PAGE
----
“All The Others”

It is Easter Sunday, and I’d like to share my personal interpretation of the Paschal Mystery, which refers to the dying, death, and resurrection of Jesus. Some theologians call this the “Jesus event,” as if it were a three-day shoe sale. I don’t like that phrase. Neither do I like the word “salvific,” which sounds like something you’d put on a rash. But that’s me.

In the reading from Luke (24:9), Mary Magdalene, Joanna, and Mary, the mother of James, go to the tomb to anoint Jesus’ body with aloes and myrrh. According to John (19:39), the spices weighed about a hundred pounds, so they probably had help carrying them. When they discovered the empty tomb and the two men in “dazzling garments” (Lk 24:4), they rushed back to tell the eleven disciples and “all the others” (Lk 24:9).

There are many instances in the Gospels of nameless people performing all kinds of acts, some significant, others less so. Think of the “young man” who runs away naked from Gethsemane (Mk 14:51), the woman with an alabaster jar of oil to anoint Jesus (Mt 26:6-13), the slave whose ear Peter cuts off, although he is named “Malchus” in John (18:10). Then there is the Emmaus story of two travelers who “returned to Jerusalem where they found gathered together the eleven and those with them” (Lk 24:33). Later, the eleven are named–Peter, John, James, Andrew, Philip, Thomas, Matthew, Bartholomew, Simon the Zealot, James son of Alphaeus, and Judas son of James. They “devoted themselves with one accord to prayer, together with some women, and Mary the mother of Jesus, and his brothers” (Acts 1:13-14). Perhaps the greatest example of anonymity is the “Canaanite woman” who turned Jesus’ message of salvation upside down by insisting that it belonged to everyone, not just Jews (Mt 15:21-28).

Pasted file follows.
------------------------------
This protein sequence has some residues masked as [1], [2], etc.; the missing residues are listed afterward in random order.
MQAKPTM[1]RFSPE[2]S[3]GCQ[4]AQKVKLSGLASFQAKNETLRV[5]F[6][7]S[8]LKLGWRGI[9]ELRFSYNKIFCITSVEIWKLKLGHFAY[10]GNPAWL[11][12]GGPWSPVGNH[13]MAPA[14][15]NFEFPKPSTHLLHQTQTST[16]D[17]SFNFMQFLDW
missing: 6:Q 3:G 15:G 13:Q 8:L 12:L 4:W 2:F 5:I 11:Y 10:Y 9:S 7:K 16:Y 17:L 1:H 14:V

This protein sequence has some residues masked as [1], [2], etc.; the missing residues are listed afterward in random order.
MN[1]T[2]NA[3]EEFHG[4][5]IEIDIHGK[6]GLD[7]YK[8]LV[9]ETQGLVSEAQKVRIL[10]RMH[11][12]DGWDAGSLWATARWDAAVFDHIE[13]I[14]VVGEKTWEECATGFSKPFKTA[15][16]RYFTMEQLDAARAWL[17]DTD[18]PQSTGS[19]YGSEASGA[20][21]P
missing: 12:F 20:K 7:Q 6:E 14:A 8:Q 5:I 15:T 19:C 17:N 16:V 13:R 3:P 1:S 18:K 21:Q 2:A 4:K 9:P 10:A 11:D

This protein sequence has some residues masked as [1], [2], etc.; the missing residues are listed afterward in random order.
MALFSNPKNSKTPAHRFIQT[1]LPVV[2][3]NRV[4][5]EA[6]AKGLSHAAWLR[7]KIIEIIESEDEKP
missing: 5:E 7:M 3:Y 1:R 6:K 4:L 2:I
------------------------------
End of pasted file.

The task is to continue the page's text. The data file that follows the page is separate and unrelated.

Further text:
There is less anonymity in the Hebrew Bible, although it glosses over entire groups like foreigners and women. Some women like Judith, Esther, and Ruth are named; others fall into obscurity. One of them, “a widow” from Zarephath, shows faith, strength, and humility with Elijah, who asks her to wait on him before attending to her dying son (1 Kgs 17:7-14).

Modern historical criticism addressed anonymity years ago. Historians stopped writing about royalty and the ruling class to focus on the lower socio-economic classes and those without a voice. You see this in popular religiosity, “material” Christianity, and gender studies. You also see it throughout popular culture. It is the reason people today wear ripped jeans and shun formality. Unfortunately, many shun manners, too, which Marxists claim are about power and control. Foucault even wrote about “regimes of power.” I am tempted to write a blog called “Deconstruct This.” But that’s me again.

Anonymous people have appeared recently in my reading of Balzac, who calls them “hapless creatures” (Colonel Chabert), and The Aeneid, which refers to “those whose fame is hidden in darkness” (V, 302). Elsewhere, there is a reference to “the rest of the youth” not mentioned by name (V, 573). This is a problem only if you believe that our greatest drive in life is to be remembered. That means immortality. But what drives the quest for immortality if not fear? And fear is universal.

I am about to go into my business ethics class this week and talk about love. I am on shaky ground. Or am I?

Is it a stretch to say that the Paschal Mystery is the ultimate act of anonymity? That Jesus’ death by crucifixion was both anonymous and ignoble? That his resurrection continues to be ridiculed and misunderstood? Is it also a stretch to believe that the mystery is a mystery because it is an act of love? What is love if not courage and sacrifice in the here and now?

The cult that interested Jesus was true worship of the Father, not pompous religious festivals that had the “stench” of hypocrisy (Am 5:21). True worship meant “releasing those bound unjustly,” “setting free the oppressed,” sharing bread with the hungry, sheltering the homeless, clothing the naked, “breaking every yoke,” “not turning your back on your own” (Is 58). When you do these things, “your light shall break forth like the dawn” (Is 58:8).

It was not the cult of celebrity, not Jesus Christ Superstar or American Idol. It was about having faith in everyday life and being present to those who suffered. My version of Easter runs like this. It’s about guys with bad haircuts and women with lipstick on their teeth–those who try but never quite succeed. Those who never got to sit at the cool table in the lunchroom.

How could it be any other way?

Haven’t had enough? Join the email list above, leave a comment, go to Robert Brancatelli, or have a laugh with Nine Lives. The options are endless (like this blog). Note to self: Stay away from perfection; it’s deadly.

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